This first-person account by a 43-year-old company employee comes from a personal interview by the writer, who has edited and translated the man’s words.
いやな時代だなあ (Iyana jidai da nā, “These are bad times”), said my boss the other day, during 昼休み (hiruyasumi, lunch break) at the neighborhood 居酒屋 (izakaya, Japanese pub) that has a lunch menu ranging from ¥650 (the curry rice) to ¥1,000 (the “steak-don,” or slices of steak on a bowl of rice).
He was talking about the horrific events in Dhaka, in which seven Japanese nationals had been killed. I work for a 大手旅行代理店 (ōteryokōdairiten, major travel agency) so this sort of news gets everyone down and the gloom envelops the office for days.
The conversation shifted to other venues as we got up after downing a really bad アイスコーヒー (aisu kōhii, iced coffee) that came with our meals. And then we walked among the car fumes and under a blazing sun back to the office. 暑いなあ!！ (Atsui nā!, “God, it’s hot!”), we say almost in unison, and then laugh with self-deprecation. To avoid sweat stains, we’ve left our suit jackets back at the office but must put them on during 会議 (kaigi, conferences) with お客さん (o-kyaku-san, clients) or slogging through the heat on 外回り (sotomawari, making the rounds of visiting old clients or trying to get new contracts).
Personally, I feel like times are always kind of bad — ever since I graduated from university and got my first job in IT. The hours were hellish, but the term ブラック企業 (burakku kigyō, “black company,” referring to companies guilty of exploitation and mistreatment of employees) wasn’t around in the Japanese media yet and I, with the rest of my 同期 (dōki, colleagues who got into the company the same year), accepted it as the norm.
Ten years later the company went bankrupt, but I managed to line up another job in the nick of time. This was for lower pay, but I have a wife to support, and back then we were serious about having children. The 不妊治療 (funin chiryō, fertility treatments) were breathtakingly expensive, so in the end we decided to call it quits.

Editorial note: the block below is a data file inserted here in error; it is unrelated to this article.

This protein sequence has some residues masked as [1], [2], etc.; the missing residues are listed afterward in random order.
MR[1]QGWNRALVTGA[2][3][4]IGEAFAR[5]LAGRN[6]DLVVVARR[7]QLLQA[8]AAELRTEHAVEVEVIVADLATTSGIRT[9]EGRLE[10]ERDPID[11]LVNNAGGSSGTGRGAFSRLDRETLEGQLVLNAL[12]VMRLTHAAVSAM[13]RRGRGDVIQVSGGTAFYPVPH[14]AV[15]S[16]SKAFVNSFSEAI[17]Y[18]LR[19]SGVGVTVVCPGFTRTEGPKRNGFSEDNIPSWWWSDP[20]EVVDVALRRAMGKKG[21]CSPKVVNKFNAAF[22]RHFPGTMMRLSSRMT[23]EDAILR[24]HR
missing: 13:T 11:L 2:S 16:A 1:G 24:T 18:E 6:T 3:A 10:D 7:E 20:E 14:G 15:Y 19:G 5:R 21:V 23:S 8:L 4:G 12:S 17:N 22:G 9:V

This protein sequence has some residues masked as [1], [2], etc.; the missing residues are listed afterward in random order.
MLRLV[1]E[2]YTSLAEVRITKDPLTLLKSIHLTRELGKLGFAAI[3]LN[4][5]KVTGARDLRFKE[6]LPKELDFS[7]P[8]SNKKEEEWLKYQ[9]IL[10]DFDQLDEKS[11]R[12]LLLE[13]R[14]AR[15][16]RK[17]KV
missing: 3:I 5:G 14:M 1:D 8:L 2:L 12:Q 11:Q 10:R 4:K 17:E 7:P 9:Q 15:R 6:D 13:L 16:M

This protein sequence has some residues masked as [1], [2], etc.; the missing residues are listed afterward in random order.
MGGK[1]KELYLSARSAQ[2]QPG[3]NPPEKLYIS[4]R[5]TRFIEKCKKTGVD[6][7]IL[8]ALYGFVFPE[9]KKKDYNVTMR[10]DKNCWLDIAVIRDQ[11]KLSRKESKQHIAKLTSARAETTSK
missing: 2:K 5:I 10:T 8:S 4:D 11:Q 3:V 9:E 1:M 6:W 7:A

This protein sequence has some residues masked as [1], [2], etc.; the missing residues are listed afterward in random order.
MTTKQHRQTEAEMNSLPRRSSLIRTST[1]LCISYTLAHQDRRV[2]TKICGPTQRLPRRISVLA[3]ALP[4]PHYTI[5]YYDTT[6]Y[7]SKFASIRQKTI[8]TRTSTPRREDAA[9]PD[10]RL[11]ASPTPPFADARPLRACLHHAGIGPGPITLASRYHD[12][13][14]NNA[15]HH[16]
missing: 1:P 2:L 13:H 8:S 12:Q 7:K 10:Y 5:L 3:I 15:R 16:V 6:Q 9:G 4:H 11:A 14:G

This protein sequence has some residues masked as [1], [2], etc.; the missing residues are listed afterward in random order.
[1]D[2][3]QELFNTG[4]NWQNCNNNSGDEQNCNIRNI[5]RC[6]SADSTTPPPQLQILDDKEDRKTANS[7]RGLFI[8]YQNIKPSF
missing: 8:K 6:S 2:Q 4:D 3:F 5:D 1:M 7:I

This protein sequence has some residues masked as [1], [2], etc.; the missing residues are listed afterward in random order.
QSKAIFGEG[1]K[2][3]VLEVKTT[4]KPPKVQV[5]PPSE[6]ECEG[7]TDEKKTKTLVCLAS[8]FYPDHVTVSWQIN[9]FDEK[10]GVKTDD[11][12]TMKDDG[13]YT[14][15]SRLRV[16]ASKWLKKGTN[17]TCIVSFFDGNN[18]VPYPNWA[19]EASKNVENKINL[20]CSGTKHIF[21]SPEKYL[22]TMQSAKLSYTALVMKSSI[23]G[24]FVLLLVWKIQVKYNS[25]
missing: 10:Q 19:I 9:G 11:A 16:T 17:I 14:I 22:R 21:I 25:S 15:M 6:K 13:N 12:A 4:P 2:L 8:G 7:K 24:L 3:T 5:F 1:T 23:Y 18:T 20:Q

To supplement my income, my wife took a part-time job in Ginza at a shoe shop a few years back. Her main job now is to sell sneakers to Chinese tourists, who come in hordes and treat her like a piece of dirt to be trampled on. Her co-workers look away and pretend not to notice. No one wants to deal with the Chinese anymore, but my wife has great people skills and the kind of patience typical to Japanese women over a certain age.
For the past three years we’ve spent our 夏季休暇 (kakikyūka, summer vacations) separately, as the holidays only come up to a total of three days anyway. She goes to an 温泉 (onsen, hot spring) to unwind with her friends in an extended 女子会 (joshikai, girl’s night out) and I stay at home in our condo, drinking beer and watching TV.
By now you’ve caught on that I’m a full-fledged おじさん (ojisan, middle-aged man). I’m saddled with all the familiar ojisan traits: 腰痛 (yōtsū, lower back pain), 加齢臭 (kareishū, body odor of the middle-aged and elderly) and mild 鬱 (utsu, depression). I trudge along, trying to be thankful for the good things in life: nights I can get to the gym; the knowledge that my 両親 (ryōshin, parents) in Yamanashi are all right and can look after themselves; and the fact that I’m on good terms with everyone in my 部 (bu, section), including the young women.
This has become a very important factor in the Japanese workplace. Get on the wrong side of any woman under 30 and you’re deep fried in yesterday’s grease. As a mid-level manager, I’m expected to sit through six コンプライアンス会議 (konpuraiansu kaigi (compliance lectures) a year, just to learn the fine distinctions between セクハラ (sekuhara, sexual harassment), モラハラ (morahara, moral harassment) and パワハラ (pawahara, power harassment), and am well-aware how a 不用意な発言 (fuyōina hatsugen, a casual, unguarded remark) about the length of a woman’s skirt can put me on the blacklist.
But I can’t shake off the inexplicable feeling of ムカつき (mukatsuki, anger) in the mornings as I get ready for work, listening to the weather report informing us that it’s yet another 猛暑日 (mōshobi, extremely hot day).
Back when I was a teen, summers in Japan were more comfortable, or was it just because I was a lithe youth with excellent metabolism? Back then, I loved summers. I was on the school baseball team and we would practice every single day in a hot, dusty field, board trains to impossibly distant locations for tournaments and chug down many liters of 麦茶 (mugicha, barley tea) — which, to this day, evokes memories of joyful, healthy summers.
But then as my wife tells me, 昔を懐かしがるのはおじさんになった証拠 (Mukashi o natsukashigaru no wa ojisan ni natta shōko, “Waxing nostalgic about the past is proof that you’re growing old”). Still, I feel 騙された (damasareta, like I’ve been been played for a fool). Is it fate, or just the realities of Japanese adulthood?